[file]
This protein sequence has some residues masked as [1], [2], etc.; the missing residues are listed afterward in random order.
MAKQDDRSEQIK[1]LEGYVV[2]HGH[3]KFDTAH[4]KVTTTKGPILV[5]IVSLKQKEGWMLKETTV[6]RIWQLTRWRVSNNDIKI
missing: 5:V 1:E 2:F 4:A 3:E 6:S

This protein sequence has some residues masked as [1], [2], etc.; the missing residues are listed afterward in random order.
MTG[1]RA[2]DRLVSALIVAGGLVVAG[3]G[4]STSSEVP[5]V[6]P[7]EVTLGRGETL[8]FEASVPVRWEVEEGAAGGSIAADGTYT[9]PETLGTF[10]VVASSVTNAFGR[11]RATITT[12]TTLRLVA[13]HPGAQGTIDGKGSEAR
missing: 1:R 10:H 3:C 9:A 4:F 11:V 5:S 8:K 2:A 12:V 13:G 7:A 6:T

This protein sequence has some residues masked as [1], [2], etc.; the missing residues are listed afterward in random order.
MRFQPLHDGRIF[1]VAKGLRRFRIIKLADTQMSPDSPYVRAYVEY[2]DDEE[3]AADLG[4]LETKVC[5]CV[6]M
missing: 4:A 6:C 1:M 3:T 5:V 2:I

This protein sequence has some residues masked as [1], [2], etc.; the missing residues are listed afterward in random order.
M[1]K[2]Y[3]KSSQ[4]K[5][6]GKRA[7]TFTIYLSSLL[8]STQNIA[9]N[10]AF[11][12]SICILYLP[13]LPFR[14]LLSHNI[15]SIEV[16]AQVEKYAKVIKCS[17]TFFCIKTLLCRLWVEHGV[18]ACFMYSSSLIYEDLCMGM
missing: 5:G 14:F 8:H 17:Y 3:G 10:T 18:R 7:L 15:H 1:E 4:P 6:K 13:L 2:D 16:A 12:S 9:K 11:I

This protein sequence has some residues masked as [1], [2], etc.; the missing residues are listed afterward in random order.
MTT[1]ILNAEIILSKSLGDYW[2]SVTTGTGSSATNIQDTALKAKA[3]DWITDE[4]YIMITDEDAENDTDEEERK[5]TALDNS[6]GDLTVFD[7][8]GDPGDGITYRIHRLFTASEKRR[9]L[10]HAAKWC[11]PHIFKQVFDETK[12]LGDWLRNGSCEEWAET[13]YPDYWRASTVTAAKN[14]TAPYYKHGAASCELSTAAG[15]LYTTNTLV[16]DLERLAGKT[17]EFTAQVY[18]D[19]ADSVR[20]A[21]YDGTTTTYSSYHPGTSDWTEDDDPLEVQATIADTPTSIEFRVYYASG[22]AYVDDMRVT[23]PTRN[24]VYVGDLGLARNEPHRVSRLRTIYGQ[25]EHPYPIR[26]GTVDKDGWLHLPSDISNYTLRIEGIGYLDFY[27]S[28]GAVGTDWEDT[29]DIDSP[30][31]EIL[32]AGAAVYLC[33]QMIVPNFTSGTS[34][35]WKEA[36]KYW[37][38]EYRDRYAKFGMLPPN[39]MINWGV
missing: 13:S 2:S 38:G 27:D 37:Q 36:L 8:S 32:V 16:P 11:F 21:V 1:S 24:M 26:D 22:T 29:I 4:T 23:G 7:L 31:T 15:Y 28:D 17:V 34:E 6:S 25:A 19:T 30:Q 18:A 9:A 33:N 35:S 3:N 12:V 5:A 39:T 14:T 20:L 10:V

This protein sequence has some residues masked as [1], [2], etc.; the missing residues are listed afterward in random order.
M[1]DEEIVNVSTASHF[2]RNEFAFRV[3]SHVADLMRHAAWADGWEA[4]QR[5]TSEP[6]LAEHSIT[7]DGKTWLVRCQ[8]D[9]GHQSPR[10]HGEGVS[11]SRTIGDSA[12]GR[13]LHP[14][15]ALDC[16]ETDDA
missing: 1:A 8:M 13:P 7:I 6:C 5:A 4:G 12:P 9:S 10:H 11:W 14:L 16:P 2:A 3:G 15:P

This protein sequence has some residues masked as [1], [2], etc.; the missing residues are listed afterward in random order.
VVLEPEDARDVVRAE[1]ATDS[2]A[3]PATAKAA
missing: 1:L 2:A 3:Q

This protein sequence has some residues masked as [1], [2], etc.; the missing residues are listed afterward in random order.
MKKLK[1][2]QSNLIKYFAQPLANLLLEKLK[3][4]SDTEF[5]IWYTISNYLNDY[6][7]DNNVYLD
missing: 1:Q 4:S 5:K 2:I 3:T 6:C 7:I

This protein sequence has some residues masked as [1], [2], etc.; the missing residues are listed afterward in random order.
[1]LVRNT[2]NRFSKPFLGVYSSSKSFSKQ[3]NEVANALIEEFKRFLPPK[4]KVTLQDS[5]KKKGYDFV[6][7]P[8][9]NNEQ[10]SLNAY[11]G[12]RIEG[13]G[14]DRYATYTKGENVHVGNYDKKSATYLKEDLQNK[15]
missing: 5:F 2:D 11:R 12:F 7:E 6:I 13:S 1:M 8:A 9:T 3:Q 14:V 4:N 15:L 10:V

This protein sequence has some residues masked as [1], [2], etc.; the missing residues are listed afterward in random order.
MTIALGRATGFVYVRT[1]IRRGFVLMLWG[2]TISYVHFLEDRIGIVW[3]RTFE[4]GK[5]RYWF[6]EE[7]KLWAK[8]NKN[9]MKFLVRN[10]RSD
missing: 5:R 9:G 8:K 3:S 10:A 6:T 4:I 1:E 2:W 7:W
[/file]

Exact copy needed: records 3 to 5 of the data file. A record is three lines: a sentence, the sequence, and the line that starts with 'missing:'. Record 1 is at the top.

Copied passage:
This protein sequence has some residues masked as [1], [2], etc.; the missing residues are listed afterward in random order.
MRFQPLHDGRIF[1]VAKGLRRFRIIKLADTQMSPDSPYVRAYVEY[2]DDEE[3]AADLG[4]LETKVC[5]CV[6]M
missing: 4:A 6:C 1:M 3:T 5:V 2:I

This protein sequence has some residues masked as [1], [2], etc.; the missing residues are listed afterward in random order.
M[1]K[2]Y[3]KSSQ[4]K[5][6]GKRA[7]TFTIYLSSLL[8]STQNIA[9]N[10]AF[11][12]SICILYLP[13]LPFR[14]LLSHNI[15]SIEV[16]AQVEKYAKVIKCS[17]TFFCIKTLLCRLWVEHGV[18]ACFMYSSSLIYEDLCMGM
missing: 5:G 14:F 8:H 17:Y 3:G 10:T 18:R 7:L 15:H 1:E 4:P 6:K 13:L 2:D 16:A 12:S 9:K 11:I

This protein sequence has some residues masked as [1], [2], etc.; the missing residues are listed afterward in random order.
MTT[1]ILNAEIILSKSLGDYW[2]SVTTGTGSSATNIQDTALKAKA[3]DWITDE[4]YIMITDEDAENDTDEEERK[5]TALDNS[6]GDLTVFD[7][8]GDPGDGITYRIHRLFTASEKRR[9]L[10]HAAKWC[11]PHIFKQVFDETK[12]LGDWLRNGSCEEWAET[13]YPDYWRASTVTAAKN[14]TAPYYKHGAASCELSTAAG[15]LYTTNTLV[16]DLERLAGKT[17]EFTAQVY[18]D[19]ADSVR[20]A[21]YDGTTTTYSSYHPGTSDWTEDDDPLEVQATIADTPTSIEFRVYYASG[22]AYVDDMRVT[23]PTRN[24]VYVGDLGLARNEPHRVSRLRTIYGQ[25]EHPYPIR[26]GTVDKDGWLHLPSDISNYTLRIEGIGYLDFY[27]S[28]GAVGTDWEDT[29]DIDSP[30][31]EIL[32]AGAAVYLC[33]QMIVPNFTSGTS[34][35]WKEA[36]KYW[37][38]EYRDRYAKFGMLPPN[39]MINWGV
missing: 13:S 2:S 38:G 27:D 37:Q 36:L 8:S 32:V 16:P 11:F 21:V 1:S 24:M 26:D 22:T 29:I 4:T 23:G 7:L 31:T 15:Y 28:D 17:V 34:E 6:S 25:A 19:T 30:Q 18:A 9:A 33:N 35:S 3:N 12:V 5:A 39:T 14:T 20:L 10:V